The European Commission on Wednesday formally told Malta to end its “golden passport” scheme for deep-pocketed foreign investors or risk EU court action.

Valletta has two months to respond to the order — termed a “reasoned opinion” — otherwise the matter could be sent to the Court of Justice of the European Union.

The commission said it considers the scheme, which allows non-Europeans to effectively buy Maltese — and therefore EU — citizenship through defined payments or investments, a “breach of EU law”.

It “infringes the very status of citizenship of the Union as laid down in the (EU) treaties,” it said in a statement.

Malta’s government responded with a statement saying it will study the commission’s reasoned opinion and reply “in due course”.

But it also argued that any citizenship issue was “within the national competence of a member state and it should remain as such”.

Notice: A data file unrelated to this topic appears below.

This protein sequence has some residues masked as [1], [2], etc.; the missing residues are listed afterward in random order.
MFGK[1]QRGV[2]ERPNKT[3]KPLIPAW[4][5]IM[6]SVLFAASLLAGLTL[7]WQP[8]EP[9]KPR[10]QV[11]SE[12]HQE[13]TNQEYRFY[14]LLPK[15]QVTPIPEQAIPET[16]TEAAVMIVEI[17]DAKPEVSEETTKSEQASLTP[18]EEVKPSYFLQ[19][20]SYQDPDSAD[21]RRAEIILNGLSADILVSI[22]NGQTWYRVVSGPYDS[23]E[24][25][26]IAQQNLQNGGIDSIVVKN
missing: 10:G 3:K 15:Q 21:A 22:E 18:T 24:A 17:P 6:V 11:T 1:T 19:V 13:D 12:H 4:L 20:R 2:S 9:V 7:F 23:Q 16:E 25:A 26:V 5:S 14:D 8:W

“That being said, the government reiterates that only worthy individuals benefit from an important right as citizenship on such basis,” Malta’s government said.

Wealthy Russians and Chinese in particular have used the scheme to get EU citizenship through Malta, as well as from Cyprus or Bulgaria, which have had similar programmes.

Malta has controversially raised 1.1 billion euros ($1.2 billion) since 2013 by offering passports in exchange for investments,

Cyprus halted its “golden passport” offer last October. Malta last month excluded Russians and Belarusians from its scheme as Europe cracked down on Russian oligarchs and politically linked individuals over the war in Ukraine.

Bulgaria’s parliament on March 24 approved legislative changes to end its scheme.

The commission, the EU’s executive tasked with protecting the bloc’s treaties, opened infraction procedures against Malta and Cyprus in October 2020.

It issued a recommendation last week saying that EU member states “still operating investor citizenship schemes need to terminate them immediately”.

It also called for “golden passports” or similar investment-dependent residence permits given to Russians or Belarusians subject to EU sanctions to be immediately withdrawn.

While Malta’s suspension of Russian and Belarusian applications for “golden passports” was “a positive step,” the commission noted that “Malta continues to operate the scheme for all other nationals and did not express any intention to stop it”.